First the Easter Bunny, Then Santa Claus, Now King Arthur
Last week, my wife had some research appointments in Tauranga, a beautiful town on the Pacific about three hours drive from Auckland. She was going to be away for a few days so I decided to tag along.
Because she was going to be busy during the days, I would be on my own for a lot of the time. It seemed like there was a lot to do to keep busy but you never know about the weather, etc., so I overloaded myself with books just in case.
My book selection process for a trip is fairly rigorous and ritualized and the overriding principle is I never know what I’m going to want to read when I get there. So, the bottom line is that I go well prepared.
One of the books in my stock pile was an unopened and unread copy of Michael Woods’s In Search of the Dark Ages. I’d bought that book years ago after his In Search of the Trojan War series, but never got around to reading it.
Nothing about Tauranga remotely resembles the Dark Ages, but I decided to start the book. It was fascinating, but there was one very disturbing chapter.
It was about King Arthur, and one of the final statements in the chapter is “. . . reluctantly we must conclude that there is no definite evidence that Arthur ever existed.”
The chapter is an engaging piece of detective work in which each part of the legend is tested against known facts and archaeological evidence and based on the data, I guess the conclusion makes sense. The question, of course is how can this be?
Here is a brief summary of the facts. Although Arthur is supposed to have lived around 500-600 AD, his name doesn’t appear in any accounts, and then only as a name on a list of people involved in a battle, until the 9th century. The main parts of the legend were developed over the years and by the beginning of the twelfth century, poets had embellished the stories, just as Homer is said to have done with the Trojan War. The legend was also widely distributed in a book published at that time called History of the Britons.
The main physical evidence of the historical validity of the legend is the burial places of Arthur and Guinevere at Glastonbury Abbey. Even today you can visit the tombs, but there is some question as to who was buried there and actually whether anyone was buried there. It turns out that in 1155 the original abbey was destroyed by fire. The monks needed money to rebuild it to its former glory and right about then is when they “discovered” the tombs. A while later they also found Excalibur lying around and also the tomb of Joseph of Arimathea (he supposedly brought the Holy Grail to England). Bad, bad monks!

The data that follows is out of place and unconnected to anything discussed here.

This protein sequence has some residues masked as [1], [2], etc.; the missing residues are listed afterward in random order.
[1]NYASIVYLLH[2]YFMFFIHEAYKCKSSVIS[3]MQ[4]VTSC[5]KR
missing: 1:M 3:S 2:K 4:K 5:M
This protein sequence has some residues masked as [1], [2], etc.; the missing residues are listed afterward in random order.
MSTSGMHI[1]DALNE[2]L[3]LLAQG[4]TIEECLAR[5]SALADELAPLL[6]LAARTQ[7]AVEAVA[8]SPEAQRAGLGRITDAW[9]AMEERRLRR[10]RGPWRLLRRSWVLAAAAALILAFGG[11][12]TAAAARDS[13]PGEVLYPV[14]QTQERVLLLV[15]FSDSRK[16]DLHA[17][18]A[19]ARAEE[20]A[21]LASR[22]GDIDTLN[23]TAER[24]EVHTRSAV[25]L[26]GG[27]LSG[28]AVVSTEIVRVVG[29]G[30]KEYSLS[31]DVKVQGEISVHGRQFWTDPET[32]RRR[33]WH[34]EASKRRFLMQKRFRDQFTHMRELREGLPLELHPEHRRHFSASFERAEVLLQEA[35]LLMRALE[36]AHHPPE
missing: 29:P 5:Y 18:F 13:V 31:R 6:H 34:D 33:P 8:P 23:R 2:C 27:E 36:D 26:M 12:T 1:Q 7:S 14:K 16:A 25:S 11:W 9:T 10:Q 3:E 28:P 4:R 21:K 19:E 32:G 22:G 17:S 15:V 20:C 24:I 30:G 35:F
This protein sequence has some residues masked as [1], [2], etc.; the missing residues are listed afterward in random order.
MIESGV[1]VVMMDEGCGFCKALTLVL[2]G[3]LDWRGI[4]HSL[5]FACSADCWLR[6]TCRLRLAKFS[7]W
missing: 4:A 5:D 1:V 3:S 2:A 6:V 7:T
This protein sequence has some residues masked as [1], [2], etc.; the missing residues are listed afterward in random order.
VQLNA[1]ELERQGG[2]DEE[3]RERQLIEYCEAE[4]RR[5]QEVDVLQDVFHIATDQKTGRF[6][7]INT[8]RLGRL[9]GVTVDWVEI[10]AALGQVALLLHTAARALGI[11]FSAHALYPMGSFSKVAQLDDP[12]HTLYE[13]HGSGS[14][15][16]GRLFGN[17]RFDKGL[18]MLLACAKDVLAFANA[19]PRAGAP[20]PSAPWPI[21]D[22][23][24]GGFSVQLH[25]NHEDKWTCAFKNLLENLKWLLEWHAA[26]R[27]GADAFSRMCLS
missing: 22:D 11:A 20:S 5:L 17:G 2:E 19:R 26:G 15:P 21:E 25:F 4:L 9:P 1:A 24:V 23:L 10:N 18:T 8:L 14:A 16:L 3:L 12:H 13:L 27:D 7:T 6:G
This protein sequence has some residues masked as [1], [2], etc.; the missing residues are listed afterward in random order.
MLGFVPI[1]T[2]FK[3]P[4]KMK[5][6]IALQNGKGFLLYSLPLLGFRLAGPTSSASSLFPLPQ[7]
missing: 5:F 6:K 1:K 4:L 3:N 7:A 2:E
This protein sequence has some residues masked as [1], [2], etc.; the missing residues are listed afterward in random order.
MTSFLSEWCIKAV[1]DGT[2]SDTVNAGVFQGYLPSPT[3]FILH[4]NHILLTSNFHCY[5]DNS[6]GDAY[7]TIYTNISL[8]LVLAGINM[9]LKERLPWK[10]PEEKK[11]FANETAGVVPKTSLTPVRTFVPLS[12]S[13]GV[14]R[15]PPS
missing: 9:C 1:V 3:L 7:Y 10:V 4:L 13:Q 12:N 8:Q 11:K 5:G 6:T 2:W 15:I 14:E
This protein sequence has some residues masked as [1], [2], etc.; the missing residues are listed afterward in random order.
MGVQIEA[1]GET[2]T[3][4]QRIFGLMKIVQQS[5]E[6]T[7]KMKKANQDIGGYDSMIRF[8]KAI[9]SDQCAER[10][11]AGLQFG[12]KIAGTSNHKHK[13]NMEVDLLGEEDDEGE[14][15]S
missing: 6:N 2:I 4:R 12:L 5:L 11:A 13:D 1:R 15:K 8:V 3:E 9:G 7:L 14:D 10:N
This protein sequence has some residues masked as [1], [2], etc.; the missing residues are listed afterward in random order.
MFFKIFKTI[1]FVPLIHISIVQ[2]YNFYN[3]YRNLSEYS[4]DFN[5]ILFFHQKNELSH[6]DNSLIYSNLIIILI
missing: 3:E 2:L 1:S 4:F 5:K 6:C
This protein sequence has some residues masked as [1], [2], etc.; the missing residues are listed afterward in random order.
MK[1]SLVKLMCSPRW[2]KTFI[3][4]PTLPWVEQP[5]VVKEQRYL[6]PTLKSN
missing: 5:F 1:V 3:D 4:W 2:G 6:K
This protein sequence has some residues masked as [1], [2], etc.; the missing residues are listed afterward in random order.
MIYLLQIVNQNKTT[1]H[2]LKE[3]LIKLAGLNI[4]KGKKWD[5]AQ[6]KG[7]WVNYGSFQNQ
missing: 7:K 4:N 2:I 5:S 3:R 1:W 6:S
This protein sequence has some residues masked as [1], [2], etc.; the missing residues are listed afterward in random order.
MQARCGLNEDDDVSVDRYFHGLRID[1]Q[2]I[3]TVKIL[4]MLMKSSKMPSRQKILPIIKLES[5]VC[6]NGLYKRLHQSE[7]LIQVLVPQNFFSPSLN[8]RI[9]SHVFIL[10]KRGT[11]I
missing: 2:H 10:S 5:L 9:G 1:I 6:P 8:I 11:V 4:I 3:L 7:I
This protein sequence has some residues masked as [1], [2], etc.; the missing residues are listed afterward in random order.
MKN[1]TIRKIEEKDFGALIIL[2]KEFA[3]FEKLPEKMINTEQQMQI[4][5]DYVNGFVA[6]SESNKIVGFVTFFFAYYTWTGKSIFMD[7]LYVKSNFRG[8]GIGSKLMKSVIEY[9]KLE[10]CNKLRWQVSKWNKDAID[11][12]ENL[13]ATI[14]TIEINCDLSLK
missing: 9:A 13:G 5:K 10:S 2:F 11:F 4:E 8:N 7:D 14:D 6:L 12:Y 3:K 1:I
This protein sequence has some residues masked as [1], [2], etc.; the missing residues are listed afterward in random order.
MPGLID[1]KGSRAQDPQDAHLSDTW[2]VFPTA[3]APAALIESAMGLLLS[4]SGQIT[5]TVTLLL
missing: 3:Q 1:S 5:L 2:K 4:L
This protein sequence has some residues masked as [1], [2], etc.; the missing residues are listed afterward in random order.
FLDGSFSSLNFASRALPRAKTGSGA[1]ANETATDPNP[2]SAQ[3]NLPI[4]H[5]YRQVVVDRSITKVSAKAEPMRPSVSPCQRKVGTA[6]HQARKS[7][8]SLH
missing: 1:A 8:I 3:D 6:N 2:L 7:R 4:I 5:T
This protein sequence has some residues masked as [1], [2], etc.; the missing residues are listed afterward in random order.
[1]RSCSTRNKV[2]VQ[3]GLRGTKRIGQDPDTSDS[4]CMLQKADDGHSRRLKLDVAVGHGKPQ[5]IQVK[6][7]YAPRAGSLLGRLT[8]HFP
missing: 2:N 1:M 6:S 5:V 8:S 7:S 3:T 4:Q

Nothing much happened for another 500 years or so. In the 1700s historians were “inclined to question the existence of Arthur” and in the 1800s he was deemed “no more worthy of belief than Hercules.” Even a contemporary historian, William of Malmesbury said of the Glastonbury tombs “Throw out such dubious stuff and gird ourselves for a factual narrative.”
So how did we get to where we are today with Camelot and Lancelot and Guinevere? Gird thyself.
As the English empire expanded in the 19th century, the Victorians learned more and more about antiquity and history and cultures. They realised they weren’t that much different from the people they were colonising around the world. Throughout history, England had been fought over by imperial powers—first the Romans, then waves of Anglo Saxon tribes, and later the Vikings. National heroes a la Joan of Arc or George Washington were noticeably lacking, so when Tennyson’s Idylls of the King was published, it became a huge best seller. Who would make a better national hero than a warrior chieftain who may have united warring tribes to repel Anglo Saxon invaders
Not only that, the richness of the history and the ideals of chivalry and loyalty appealed to the Victorian tastes. Plus I bet they liked the sex. As a result, the legend was rekindled and institutionalised.
If you’re like me, you are shocked that Arthur is a manufactured hero. I’m not sure how this disclosure compares to the Piltdown Man or the Milli Vanilli lip-synch episode in terms of myth shattering, but in any event, it does nothing to detract from the appeal of the story. It did, however, get me thinking about how societies construct myths and made me wonder whether we are in need of developing a myth right about now.
After all, we are in a global recession, it’s hard to keep up with the pace of change, there is widespread political instability and unrest, energy, the environment and the food and water supplies are all at risk. We need a hero.
During the Cold War we had James Bond and Superman, but I think that the years of prosperity after that made us think we didn’t need a mythic figure to unite us and provide emotional comfort against the storms of reality.
The Victorians chose a legendary figure who embodied characteristics they valued. That’s the trouble with coming up with a mythical hero du jour. I’m not sure what characteristics we value. Do we want a superhero to knock off all the bad guys out there? And whose bad guys do we knock off? Evil governments? Terrorists? Big bad businesses? Drug lords? Purveyors of junk food?
Or do we create a mythical alter ego who is victorious in love, career and family and is able to deal with all the daily frustrations of modern life? Their phone battery would never die, their computer would never get a virus and no one would unfriend them.
Or is it a sports hero? A rock star? All of the above?
The more I think of it, the more I’m convinced that it’s an impossible job because Hollywood is doing the job for us. Every movie and sitcom and drama series is designed to give us a mythical hero (or villain) who will help exorcise our anxieties. And if they don’t do it, there is always a sports figure or rock star making megabucks and living the life of a modern mythical hero.